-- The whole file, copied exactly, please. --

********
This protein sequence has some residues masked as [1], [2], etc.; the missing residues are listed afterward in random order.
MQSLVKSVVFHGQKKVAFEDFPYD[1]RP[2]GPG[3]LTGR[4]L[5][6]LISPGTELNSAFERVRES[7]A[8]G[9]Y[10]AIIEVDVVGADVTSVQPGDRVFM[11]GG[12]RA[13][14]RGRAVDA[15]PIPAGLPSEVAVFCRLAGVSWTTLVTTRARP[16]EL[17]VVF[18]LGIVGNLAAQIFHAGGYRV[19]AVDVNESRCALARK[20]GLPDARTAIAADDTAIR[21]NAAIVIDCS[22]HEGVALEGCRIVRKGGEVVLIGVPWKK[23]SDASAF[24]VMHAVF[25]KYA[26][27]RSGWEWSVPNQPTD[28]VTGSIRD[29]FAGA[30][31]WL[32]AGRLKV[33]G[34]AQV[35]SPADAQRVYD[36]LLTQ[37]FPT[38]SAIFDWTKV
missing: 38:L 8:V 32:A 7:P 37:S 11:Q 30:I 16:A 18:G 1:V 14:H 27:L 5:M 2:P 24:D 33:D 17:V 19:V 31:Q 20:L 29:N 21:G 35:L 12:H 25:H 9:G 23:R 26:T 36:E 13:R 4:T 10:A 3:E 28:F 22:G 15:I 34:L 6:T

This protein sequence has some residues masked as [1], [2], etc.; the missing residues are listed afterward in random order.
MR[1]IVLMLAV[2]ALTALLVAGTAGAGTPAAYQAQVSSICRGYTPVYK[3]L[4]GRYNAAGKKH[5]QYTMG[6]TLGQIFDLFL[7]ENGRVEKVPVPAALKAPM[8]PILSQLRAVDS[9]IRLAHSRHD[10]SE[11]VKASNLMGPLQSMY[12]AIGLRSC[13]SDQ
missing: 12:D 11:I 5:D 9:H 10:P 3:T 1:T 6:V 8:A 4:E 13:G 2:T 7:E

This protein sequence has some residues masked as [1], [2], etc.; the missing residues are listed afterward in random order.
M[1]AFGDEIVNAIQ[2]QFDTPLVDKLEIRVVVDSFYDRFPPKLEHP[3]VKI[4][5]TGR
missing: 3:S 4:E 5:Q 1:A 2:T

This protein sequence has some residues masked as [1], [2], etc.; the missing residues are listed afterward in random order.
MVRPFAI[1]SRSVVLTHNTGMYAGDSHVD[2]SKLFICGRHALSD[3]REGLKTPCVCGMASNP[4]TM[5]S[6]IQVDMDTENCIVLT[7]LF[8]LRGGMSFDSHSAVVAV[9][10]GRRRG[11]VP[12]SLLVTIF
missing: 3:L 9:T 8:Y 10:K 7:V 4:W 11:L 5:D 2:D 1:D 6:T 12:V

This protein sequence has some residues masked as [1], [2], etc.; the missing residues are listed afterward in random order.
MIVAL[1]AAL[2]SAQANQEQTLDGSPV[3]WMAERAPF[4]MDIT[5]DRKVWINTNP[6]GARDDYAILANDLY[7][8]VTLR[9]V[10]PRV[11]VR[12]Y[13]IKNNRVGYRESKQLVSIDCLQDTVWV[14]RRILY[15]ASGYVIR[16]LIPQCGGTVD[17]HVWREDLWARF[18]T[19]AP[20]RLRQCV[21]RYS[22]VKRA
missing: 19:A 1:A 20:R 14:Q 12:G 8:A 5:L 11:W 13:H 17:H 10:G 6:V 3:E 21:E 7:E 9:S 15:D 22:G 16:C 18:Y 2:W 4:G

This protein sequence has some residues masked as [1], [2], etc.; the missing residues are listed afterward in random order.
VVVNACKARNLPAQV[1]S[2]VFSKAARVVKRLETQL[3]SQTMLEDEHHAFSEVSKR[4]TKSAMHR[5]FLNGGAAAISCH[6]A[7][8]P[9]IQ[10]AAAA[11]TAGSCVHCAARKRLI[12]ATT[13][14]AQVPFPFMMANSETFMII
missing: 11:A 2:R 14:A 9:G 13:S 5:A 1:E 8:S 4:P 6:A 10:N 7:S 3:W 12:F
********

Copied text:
This protein sequence has some residues masked as [1], [2], etc.; the missing residues are listed afterward in random order.
MQSLVKSVVFHGQKKVAFEDFPYD[1]RP[2]GPG[3]LTGR[4]L[5][6]LISPGTELNSAFERVRES[7]A[8]G[9]Y[10]AIIEVDVVGADVTSVQPGDRVFM[11]GG[12]RA[13][14]RGRAVDA[15]PIPAGLPSEVAVFCRLAGVSWTTLVTTRARP[16]EL[17]VVF[18]LGIVGNLAAQIFHAGGYRV[19]AVDVNESRCALARK[20]GLPDARTAIAADDTAIR[21]NAAIVIDCS[22]HEGVALEGCRIVRKGGEVVLIGVPWKK[23]SDASAF[24]VMHAVF[25]KYA[26][27]RSGWEWSVPNQPTD[28]VTGSIRD[29]FAGA[30][31]WL[32]AGRLKV[33]G[34]AQV[35]SPADAQRVYD[36]LLTQ[37]FPT[38]SAIFDWTKV
missing: 38:L 8:V 32:A 7:P 37:S 11:Q 30:I 16:A 18:G 1:V 14:H 27:L 5:M 2:P 24:D 33:D 17:V 19:V 31:Q 20:L 29:N 21:G 35:L 12:H 25:H 9:G 23:R 26:T 36:E 13:R 4:T 10:A 3:E 28:F 22:G 15:I 34:L 6:T

This protein sequence has some residues masked as [1], [2], etc.; the missing residues are listed afterward in random order.
MR[1]IVLMLAV[2]ALTALLVAGTAGAGTPAAYQAQVSSICRGYTPVYK[3]L[4]GRYNAAGKKH[5]QYTMG[6]TLGQIFDLFL[7]ENGRVEKVPVPAALKAPM[8]PILSQLRAVDS[9]IRLAHSRHD[10]SE[11]VKASNLMGPLQSMY[12]AIGLRSC[13]SDQ
missing: 12:D 11:I 5:D 9:H 10:P 3:T 1:T 6:V 8:A 4:E 13:G 2:T 7:E

This protein sequence has some residues masked as [1], [2], etc.; the missing residues are listed afterward in random order.
M[1]AFGDEIVNAIQ[2]QFDTPLVDKLEIRVVVDSFYDRFPPKLEHP[3]VKI[4][5]TGR
missing: 3:S 4:E 5:Q 1:A 2:T

This protein sequence has some residues masked as [1], [2], etc.; the missing residues are listed afterward in random order.
MVRPFAI[1]SRSVVLTHNTGMYAGDSHVD[2]SKLFICGRHALSD[3]REGLKTPCVCGMASNP[4]TM[5]S[6]IQVDMDTENCIVLT[7]LF[8]LRGGMSFDSHSAVVAV[9][10]GRRRG[11]VP[12]SLLVTIF
missing: 3:L 9:T 8:Y 10:K 7:V 4:W 11:L 5:D 2:D 1:D 6:T 12:V

This protein sequence has some residues masked as [1], [2], etc.; the missing residues are listed afterward in random order.
MIVAL[1]AAL[2]SAQANQEQTLDGSPV[3]WMAERAPF[4]MDIT[5]DRKVWINTNP[6]GARDDYAILANDLY[7][8]VTLR[9]V[10]PRV[11]VR[12]Y[13]IKNNRVGYRESKQLVSIDCLQDTVWV[14]RRILY[15]ASGYVIR[16]LIPQCGGTVD[17]HVWREDLWARF[18]T[19]AP[20]RLRQCV[21]RYS[22]VKRA
missing: 19:A 1:A 20:R 14:Q 12:G 8:A 5:L 11:W 13:H 17:H 10:G 6:V 3:E 21:E 7:E 9:S 15:D 22:G 16:C 18:Y 2:W 4:G

This protein sequence has some residues masked as [1], [2], etc.; the missing residues are listed afterward in random order.
VVVNACKARNLPAQV[1]S[2]VFSKAARVVKRLETQL[3]SQTMLEDEHHAFSEVSKR[4]TKSAMHR[5]FLNGGAAAISCH[6]A[7][8]P[9]IQ[10]AAAA[11]TAGSCVHCAARKRLI[12]ATT[13][14]AQVPFPFMMANSETFMII
missing: 11:A 2:R 14:A 9:G 13:S 5:A 1:E 8:S 4:P 6:A 10:N 7:S 3:W 12:F